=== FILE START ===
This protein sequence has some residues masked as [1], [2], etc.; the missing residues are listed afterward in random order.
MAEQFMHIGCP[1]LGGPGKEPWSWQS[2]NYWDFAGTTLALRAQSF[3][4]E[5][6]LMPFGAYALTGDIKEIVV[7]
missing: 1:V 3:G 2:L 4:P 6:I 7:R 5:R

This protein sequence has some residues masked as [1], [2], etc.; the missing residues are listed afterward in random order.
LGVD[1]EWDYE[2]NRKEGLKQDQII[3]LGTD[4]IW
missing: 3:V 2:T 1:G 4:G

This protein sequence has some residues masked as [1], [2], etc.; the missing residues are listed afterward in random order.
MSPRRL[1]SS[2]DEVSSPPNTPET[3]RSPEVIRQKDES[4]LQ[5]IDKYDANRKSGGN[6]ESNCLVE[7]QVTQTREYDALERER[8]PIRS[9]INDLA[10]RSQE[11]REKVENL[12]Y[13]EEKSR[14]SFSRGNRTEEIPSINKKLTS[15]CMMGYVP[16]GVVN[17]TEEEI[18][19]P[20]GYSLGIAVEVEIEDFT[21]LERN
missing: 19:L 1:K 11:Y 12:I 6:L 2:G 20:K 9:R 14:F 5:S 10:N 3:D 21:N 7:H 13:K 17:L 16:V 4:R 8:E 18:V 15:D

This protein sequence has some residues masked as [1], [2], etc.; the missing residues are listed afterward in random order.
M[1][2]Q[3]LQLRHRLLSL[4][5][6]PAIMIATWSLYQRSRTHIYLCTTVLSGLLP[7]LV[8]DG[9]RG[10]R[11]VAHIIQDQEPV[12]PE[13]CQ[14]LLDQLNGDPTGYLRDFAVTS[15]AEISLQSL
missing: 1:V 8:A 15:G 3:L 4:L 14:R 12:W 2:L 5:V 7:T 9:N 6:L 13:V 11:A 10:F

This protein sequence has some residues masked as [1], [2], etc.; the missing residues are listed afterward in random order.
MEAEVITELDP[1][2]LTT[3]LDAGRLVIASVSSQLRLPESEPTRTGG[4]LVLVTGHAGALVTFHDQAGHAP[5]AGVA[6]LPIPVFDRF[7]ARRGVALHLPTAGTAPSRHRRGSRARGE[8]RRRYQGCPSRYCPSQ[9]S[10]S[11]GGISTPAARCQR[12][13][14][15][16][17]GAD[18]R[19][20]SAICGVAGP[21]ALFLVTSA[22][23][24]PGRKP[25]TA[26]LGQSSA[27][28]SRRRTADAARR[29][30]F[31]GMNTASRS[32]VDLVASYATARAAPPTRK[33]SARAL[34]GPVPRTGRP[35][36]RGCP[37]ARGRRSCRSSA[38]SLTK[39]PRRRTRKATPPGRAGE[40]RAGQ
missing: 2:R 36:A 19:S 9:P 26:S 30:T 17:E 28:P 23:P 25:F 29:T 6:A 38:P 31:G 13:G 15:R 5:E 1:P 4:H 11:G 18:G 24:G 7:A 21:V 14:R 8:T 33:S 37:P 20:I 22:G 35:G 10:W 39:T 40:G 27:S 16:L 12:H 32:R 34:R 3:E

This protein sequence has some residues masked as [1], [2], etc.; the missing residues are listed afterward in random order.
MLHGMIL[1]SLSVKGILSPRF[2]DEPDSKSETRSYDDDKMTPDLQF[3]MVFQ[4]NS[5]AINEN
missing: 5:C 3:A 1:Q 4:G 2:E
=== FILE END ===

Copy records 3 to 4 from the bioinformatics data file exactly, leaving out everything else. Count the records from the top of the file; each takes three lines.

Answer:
This protein sequence has some residues masked as [1], [2], etc.; the missing residues are listed afterward in random order.
MSPRRL[1]SS[2]DEVSSPPNTPET[3]RSPEVIRQKDES[4]LQ[5]IDKYDANRKSGGN[6]ESNCLVE[7]QVTQTREYDALERER[8]PIRS[9]INDLA[10]RSQE[11]REKVENL[12]Y[13]EEKSR[14]SFSRGNRTEEIPSINKKLTS[15]CMMGYVP[16]GVVN[17]TEEEI[18][19]P[20]GYSLGIAVEVEIEDFT[21]LERN
missing: 19:L 1:K 11:Y 12:I 6:L 2:G 20:K 9:R 14:F 5:S 10:N 3:D 21:N 7:H 13:K 17:L 16:V 4:R 8:E 18:V 15:D

This protein sequence has some residues masked as [1], [2], etc.; the missing residues are listed afterward in random order.
M[1][2]Q[3]LQLRHRLLSL[4][5][6]PAIMIATWSLYQRSRTHIYLCTTVLSGLLP[7]LV[8]DG[9]RG[10]R[11]VAHIIQDQEPV[12]PE[13]CQ[14]LLDQLNGDPTGYLRDFAVTS[15]AEISLQSL
missing: 1:V 8:A 15:G 3:L 4:L 14:R 12:W 2:L 5:V 7:T 9:N 6:L 13:V 11:A 10:F